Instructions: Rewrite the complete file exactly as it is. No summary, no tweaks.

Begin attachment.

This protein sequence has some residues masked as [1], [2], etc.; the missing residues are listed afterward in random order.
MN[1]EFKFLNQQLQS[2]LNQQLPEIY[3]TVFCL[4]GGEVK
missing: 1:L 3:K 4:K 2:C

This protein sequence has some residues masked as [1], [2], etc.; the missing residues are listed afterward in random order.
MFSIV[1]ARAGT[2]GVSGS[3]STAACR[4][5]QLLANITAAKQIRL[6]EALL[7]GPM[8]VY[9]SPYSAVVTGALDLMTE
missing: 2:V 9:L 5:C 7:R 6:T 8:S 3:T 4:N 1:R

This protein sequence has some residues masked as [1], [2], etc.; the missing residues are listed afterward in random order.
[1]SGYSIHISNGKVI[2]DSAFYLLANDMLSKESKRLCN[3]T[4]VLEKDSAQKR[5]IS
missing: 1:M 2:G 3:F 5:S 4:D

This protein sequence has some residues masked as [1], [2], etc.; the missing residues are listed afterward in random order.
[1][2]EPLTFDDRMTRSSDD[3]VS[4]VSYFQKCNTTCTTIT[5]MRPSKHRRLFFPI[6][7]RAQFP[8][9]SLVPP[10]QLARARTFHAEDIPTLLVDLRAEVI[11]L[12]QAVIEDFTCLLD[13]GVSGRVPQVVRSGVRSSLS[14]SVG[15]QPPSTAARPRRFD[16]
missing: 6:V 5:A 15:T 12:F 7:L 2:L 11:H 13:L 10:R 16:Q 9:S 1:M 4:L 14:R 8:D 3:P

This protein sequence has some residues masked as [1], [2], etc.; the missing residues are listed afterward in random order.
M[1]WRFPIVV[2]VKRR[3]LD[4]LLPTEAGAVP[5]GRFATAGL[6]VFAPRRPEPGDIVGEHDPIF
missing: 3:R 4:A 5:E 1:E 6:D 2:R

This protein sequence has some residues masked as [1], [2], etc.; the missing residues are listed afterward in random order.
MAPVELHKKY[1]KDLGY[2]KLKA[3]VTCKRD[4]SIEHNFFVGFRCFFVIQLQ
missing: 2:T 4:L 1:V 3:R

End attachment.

This protein sequence has some residues masked as [1], [2], etc.; the missing residues are listed afterward in random order.
MN[1]EFKFLNQQLQS[2]LNQQLPEIY[3]TVFCL[4]GGEVK
missing: 1:L 3:K 4:K 2:C

This protein sequence has some residues masked as [1], [2], etc.; the missing residues are listed afterward in random order.
MFSIV[1]ARAGT[2]GVSGS[3]STAACR[4][5]QLLANITAAKQIRL[6]EALL[7]GPM[8]VY[9]SPYSAVVTGALDLMTE
missing: 2:V 9:L 5:C 7:R 6:T 8:S 3:T 4:N 1:R

This protein sequence has some residues masked as [1], [2], etc.; the missing residues are listed afterward in random order.
[1]SGYSIHISNGKVI[2]DSAFYLLANDMLSKESKRLCN[3]T[4]VLEKDSAQKR[5]IS
missing: 1:M 2:G 3:F 5:S 4:D

This protein sequence has some residues masked as [1], [2], etc.; the missing residues are listed afterward in random order.
[1][2]EPLTFDDRMTRSSDD[3]VS[4]VSYFQKCNTTCTTIT[5]MRPSKHRRLFFPI[6][7]RAQFP[8][9]SLVPP[10]QLARARTFHAEDIPTLLVDLRAEVI[11]L[12]QAVIEDFTCLLD[13]GVSGRVPQVVRSGVRSSLS[14]SVG[15]QPPSTAARPRRFD[16]
missing: 6:V 5:A 15:T 12:F 7:L 2:L 11:H 13:L 10:R 16:Q 9:S 1:M 4:L 14:R 8:D 3:P

This protein sequence has some residues masked as [1], [2], etc.; the missing residues are listed afterward in random order.
M[1]WRFPIVV[2]VKRR[3]LD[4]LLPTEAGAVP[5]GRFATAGL[6]VFAPRRPEPGDIVGEHDPIF
missing: 3:R 4:A 5:E 1:E 6:D 2:R

This protein sequence has some residues masked as [1], [2], etc.; the missing residues are listed afterward in random order.
MAPVELHKKY[1]KDLGY[2]KLKA[3]VTCKRD[4]SIEHNFFVGFRCFFVIQLQ
missing: 2:T 4:L 1:V 3:R